When we hide suffering, we concentrate it in hidden worlds. We send the elderly to retirement and nursing communities; the infirmed and disabled are sent to homes. Depression and mental illness are closeted behind the closed doors of professionals. And while these places are caring and wonderful, those outside forget the suffering behind those doors. By concentrating the anguish into those places of caring, those left to attend to the suffering are overwhelmed by the enormity of what we ask of them.

When suffering is hidden, we are left believing it is not normal for humans to suffer. Those who suffer cry in silence, believing it is their unique frailty or weakness that leaves them in pain. We think, “Since others around me are doing well, it’s just be me who is weak and unable to cope with life.” We miss suffering’s doorway into understanding and sagacity.

I wonder how we might change the world if every person were to find even small ways to allow human suffering to reinfuse our lives. What if we began with the courage to let the world see our own vulnerabilities; bring the reality of the human journey back into our lives and communities. What if each of us spent time in places where we have gathered great suffering and gave a moment of respite to the caregivers who are becoming overwhelmed?

Perhaps, in many of those moments, we will each receive gifts of gratitude and wisdom beyond any we have yet known.

Jun 282016
 

I began as I always do…“Thank you for calling the depression hotline. How can I help?” The young man at the other end sounded disappointed; he had hoped to discuss, not depression, but anger management.

He had just left a store and was sitting in his car, overwhelmed with anger and self-loathing. Moments earlier, he became frustrated in the checkout line. When his frustration got the best of him, he lashed out at a woman, letting loose some hurtful comments. He was deeply disappointed and judging himself unmercifully. “It’s not the person I want to be,” he explained in a voice near tears. What I could hear was his fear that unreasonable, unrestrained anger defined him. “This is the kind of thing I won’t let go of for weeks,” he admitted.

As we talked, I came to understand the complexity and confusion that defined his life. He faced many difficult decisions and emotional battles, yet had no one he could look to for support. He was an only child, his parents were both gone, and his wife simply did not understand. He felt abandoned and very alone. My heart broke for a young man crying out for some measure of comfort.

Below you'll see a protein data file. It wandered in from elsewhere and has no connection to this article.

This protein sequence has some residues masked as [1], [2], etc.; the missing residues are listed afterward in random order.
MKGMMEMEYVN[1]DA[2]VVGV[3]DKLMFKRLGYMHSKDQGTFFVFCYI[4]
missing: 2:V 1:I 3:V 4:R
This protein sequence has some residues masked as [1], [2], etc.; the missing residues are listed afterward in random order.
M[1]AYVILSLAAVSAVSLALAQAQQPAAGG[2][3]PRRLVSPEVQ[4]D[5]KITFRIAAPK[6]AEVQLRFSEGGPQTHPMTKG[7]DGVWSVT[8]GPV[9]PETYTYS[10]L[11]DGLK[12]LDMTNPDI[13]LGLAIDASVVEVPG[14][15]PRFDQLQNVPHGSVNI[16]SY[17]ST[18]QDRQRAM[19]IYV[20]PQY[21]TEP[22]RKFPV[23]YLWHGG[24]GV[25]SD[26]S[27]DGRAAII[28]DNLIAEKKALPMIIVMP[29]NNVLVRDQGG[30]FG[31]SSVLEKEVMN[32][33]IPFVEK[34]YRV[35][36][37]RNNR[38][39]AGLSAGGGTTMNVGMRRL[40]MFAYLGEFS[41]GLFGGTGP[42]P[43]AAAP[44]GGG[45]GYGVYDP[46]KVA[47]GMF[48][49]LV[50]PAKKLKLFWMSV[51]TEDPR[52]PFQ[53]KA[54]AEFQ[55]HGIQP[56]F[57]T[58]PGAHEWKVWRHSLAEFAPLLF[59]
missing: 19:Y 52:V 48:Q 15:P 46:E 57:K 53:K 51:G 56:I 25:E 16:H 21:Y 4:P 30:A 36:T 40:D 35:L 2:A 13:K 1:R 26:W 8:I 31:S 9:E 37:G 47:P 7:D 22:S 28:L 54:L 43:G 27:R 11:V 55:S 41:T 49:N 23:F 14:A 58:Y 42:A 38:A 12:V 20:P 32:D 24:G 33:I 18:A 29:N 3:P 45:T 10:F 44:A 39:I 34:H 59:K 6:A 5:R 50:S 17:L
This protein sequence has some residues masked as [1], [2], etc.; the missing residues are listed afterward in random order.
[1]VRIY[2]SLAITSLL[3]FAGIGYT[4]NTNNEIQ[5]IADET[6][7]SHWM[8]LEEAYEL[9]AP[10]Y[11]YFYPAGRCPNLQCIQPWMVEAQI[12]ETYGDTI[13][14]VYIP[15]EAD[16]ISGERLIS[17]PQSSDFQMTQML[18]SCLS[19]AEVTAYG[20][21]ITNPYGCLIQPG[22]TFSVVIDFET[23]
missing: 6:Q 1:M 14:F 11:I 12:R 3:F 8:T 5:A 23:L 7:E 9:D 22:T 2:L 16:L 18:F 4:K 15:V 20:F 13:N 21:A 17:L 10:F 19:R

No one calls the hotline with profound feelings of self-disappointment and failure if they are not molded from a core of kindness, generosity and humanity. I asked if he would wish to be a person who regrets letting himself and the world down, or if he would rather be a person who acts without humanity and simply does not care? “I want to be the person who is deeply sorry,” he said without hesitation. “So, in this moment, you are being exactly the person you hope to be?” He paused and, with a bit of intrigue, admitted he was.

While he did not understand Buddhism in depth, he had been introduced to it when practicing meditation with a friend from Thailand. Reaching back to the Buddhist aphorism that when the student is ready the teacher will appear, I asked if he had learned something about himself as a result of losing his temper. “If something similar happens in the future, can you imagine being more gentle, kind and loving in that moment?” “Absolutely,” he said. “So you are a wiser, kinder, and more generous human being than you were even a few moments ago?” I pressed. “It never occurred to me to think of it that way,” he confessed, “but maybe I am.”

“I’m not suggesting you should ever intentionally hurt others in order to gain self-awareness, but, and I hate to break it to you, you are after all, only human. You will likely err again.”

In spite of our wish to always be kind, gentle, generous people, and in spite of our most heroic efforts, each of us will fail to live up to our expectations of self, time and time again. We can use moments of failure to define us as inadequate, horrible human beings, or they can afford unique insights into who we actually are, and who we wish to be. As Abraham Lincoln suggested we can allow ourselves be touched by the “better angels of our nature.”

As my new young friend began to grasp the profundity of this ancient wisdom, I could feel the weight of the world lift ever so slightly from his overburdened shoulders. “You’re amazing!” he exclaimed near the end of our time together.

As time has allowed me to reflect, I would wish for one more moment with my young protégé. “First, it is you who is amazing my young friend. I can sense how much you strive for wisdom, goodness and generosity in the face of profound confusion and abject loneliness. Your immense humanity inspires me. Second, I have done little other than share a bit of insight that comes to us through the wisdom of the ages. I am simply thankful for having been able to reach for it when you needed it. Finally, I will not consider myself anything near amazing until I can hear in my own life the voice of self-compassion and love I am asking you to hear in yours.”

As these words appear, I am grateful to have this young man remind me the “better angels of our nature” are always inspiring.